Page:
• The PA House Democratic Caucus is getting focused on public education: Their legislative review, released yesterday, looks at the “Crisis in Public Education;”  they are tracking media coverage of public education around the state on their website; and on Tuesday they filed a friend-of-the-court brief on behalf of students in the Chester Upland School District (the poster-child for the consequences of state budget cuts to public schools). We know public education is not a partisan issue, but we are encouraged that some of our legislative leaders are starting to hear our message.
  • Judy Wertheimer, a Taylor Allderdice parent, will have an op-ed piece on public education funding in the Pittsburgh Post-Gazette this coming Sunday.
  • A group will be meeting with Representative Frankel in his Pittsburgh office tomorrow. Frankel is a supporter of public education, but the group’s message to him is: “We need you to be our champion, and we have your back!” We also want to know what he feels we can be doing to be most effective during the budget negotiation process. Meeting in person with our legislators is a great strategy and something we can all be doing.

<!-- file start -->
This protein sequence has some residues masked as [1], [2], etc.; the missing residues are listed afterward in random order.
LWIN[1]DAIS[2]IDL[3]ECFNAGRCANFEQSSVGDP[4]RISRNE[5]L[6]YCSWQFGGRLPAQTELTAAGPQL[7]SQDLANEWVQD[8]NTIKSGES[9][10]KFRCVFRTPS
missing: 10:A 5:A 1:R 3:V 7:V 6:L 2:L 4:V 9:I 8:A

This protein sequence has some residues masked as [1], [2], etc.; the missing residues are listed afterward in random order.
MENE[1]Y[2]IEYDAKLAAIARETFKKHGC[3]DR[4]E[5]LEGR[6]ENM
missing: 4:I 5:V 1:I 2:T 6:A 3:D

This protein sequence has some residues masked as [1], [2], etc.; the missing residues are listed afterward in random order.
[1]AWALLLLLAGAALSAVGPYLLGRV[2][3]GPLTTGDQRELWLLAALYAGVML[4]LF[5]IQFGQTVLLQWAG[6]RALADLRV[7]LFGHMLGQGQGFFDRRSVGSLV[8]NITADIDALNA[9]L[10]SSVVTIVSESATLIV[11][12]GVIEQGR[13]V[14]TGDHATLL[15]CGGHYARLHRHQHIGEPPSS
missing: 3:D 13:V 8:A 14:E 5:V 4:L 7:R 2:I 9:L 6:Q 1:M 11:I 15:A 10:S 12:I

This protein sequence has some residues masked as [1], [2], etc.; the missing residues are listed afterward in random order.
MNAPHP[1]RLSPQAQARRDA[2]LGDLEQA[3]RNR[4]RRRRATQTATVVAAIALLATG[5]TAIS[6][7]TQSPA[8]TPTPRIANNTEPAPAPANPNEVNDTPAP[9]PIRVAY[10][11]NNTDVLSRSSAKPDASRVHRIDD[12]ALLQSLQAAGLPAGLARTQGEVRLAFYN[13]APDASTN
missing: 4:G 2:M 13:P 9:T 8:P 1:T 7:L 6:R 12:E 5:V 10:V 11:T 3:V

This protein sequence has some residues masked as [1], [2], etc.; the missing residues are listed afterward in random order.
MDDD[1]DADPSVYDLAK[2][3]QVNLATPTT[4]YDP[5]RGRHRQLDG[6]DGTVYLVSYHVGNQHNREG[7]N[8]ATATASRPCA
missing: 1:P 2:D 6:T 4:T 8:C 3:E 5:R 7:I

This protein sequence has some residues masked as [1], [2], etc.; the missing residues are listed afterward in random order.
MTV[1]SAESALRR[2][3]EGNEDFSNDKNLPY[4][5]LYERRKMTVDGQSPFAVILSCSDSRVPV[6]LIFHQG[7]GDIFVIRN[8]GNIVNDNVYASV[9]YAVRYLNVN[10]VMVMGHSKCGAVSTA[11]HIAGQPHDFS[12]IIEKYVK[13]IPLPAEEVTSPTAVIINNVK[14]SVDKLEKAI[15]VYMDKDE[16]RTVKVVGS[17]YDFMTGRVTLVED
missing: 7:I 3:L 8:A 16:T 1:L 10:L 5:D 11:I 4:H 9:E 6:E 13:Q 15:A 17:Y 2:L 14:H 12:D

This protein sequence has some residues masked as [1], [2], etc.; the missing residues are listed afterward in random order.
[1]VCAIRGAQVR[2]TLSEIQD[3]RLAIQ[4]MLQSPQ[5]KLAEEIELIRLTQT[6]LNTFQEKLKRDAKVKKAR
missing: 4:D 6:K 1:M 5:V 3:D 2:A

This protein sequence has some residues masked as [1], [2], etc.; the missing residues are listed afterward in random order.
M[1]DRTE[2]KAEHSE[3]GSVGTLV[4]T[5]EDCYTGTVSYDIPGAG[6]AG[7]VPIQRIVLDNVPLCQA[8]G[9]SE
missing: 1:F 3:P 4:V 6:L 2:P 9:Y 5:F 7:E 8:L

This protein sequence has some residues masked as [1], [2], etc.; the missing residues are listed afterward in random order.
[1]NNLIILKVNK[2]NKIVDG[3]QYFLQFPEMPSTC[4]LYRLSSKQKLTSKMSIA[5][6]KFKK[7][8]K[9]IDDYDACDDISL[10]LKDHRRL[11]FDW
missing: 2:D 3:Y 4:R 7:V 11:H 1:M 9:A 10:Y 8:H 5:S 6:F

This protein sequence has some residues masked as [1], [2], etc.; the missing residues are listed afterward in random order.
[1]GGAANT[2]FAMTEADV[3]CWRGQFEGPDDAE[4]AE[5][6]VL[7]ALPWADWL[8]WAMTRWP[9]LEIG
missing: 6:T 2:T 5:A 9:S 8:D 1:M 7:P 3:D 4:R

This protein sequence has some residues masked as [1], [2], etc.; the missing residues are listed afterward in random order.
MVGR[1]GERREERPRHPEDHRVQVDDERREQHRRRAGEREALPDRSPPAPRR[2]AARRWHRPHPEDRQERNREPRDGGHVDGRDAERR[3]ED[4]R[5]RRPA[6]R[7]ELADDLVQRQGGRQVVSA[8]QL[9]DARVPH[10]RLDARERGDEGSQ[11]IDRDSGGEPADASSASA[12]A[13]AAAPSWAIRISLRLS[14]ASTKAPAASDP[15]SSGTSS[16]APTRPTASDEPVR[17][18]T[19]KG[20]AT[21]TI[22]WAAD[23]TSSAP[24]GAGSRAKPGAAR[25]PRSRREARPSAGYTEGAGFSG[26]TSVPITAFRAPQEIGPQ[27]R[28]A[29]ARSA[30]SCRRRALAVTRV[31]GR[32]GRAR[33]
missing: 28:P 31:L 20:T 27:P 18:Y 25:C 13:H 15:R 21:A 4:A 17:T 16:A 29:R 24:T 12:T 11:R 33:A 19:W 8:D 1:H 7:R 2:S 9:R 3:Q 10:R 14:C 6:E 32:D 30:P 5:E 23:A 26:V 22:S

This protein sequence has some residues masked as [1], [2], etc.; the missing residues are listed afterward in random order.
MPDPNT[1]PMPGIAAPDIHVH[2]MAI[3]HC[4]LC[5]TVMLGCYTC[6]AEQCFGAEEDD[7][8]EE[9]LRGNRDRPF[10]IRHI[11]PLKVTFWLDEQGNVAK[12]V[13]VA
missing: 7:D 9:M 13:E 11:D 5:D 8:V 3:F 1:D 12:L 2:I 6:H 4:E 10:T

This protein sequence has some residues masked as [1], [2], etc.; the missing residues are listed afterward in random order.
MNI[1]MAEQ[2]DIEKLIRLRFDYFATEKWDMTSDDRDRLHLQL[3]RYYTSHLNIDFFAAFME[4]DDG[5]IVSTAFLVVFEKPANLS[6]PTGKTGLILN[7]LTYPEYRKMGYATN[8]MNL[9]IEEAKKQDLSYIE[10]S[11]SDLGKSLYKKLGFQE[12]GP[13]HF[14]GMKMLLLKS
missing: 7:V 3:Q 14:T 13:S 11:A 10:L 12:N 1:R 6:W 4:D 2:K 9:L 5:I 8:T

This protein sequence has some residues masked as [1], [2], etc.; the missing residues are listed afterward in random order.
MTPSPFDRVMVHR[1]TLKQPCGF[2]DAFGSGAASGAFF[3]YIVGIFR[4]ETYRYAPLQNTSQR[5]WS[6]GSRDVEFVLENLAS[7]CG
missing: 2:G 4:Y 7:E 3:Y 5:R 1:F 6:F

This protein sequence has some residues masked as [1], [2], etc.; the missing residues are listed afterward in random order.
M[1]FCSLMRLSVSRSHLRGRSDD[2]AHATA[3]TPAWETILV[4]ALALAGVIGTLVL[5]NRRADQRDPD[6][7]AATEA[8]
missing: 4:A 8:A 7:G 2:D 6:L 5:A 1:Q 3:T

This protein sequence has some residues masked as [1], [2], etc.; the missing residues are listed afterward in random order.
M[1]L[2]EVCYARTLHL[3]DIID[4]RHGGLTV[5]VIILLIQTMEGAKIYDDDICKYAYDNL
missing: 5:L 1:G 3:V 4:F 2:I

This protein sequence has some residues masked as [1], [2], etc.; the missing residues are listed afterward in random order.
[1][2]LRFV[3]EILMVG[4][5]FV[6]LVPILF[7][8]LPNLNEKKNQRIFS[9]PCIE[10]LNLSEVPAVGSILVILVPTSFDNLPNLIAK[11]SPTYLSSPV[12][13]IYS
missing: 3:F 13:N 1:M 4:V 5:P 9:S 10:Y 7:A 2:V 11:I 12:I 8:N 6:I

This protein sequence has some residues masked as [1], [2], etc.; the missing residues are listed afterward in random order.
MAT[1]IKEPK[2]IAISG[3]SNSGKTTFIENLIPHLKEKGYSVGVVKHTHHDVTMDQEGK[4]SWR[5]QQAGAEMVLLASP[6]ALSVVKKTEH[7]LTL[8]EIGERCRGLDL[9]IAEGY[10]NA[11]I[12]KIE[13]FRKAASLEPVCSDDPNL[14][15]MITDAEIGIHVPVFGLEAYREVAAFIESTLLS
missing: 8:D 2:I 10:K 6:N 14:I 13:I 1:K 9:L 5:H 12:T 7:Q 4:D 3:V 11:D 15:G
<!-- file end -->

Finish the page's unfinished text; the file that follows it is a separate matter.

Keep up the good work! It is having an impact and our legislators are starting to take notice.

Call the Governor & Legislators Today

Today is the day to call the Governor and our legislators to tell them to STOP THESE CUTS TO PUBLIC EDUCATION. Several Pittsburgh Public Schools are having “sidewalk parties” at pick-up time to encourage their communities to make calls. But if you can’t participate in one of those, please make your calls any time today at your convenience.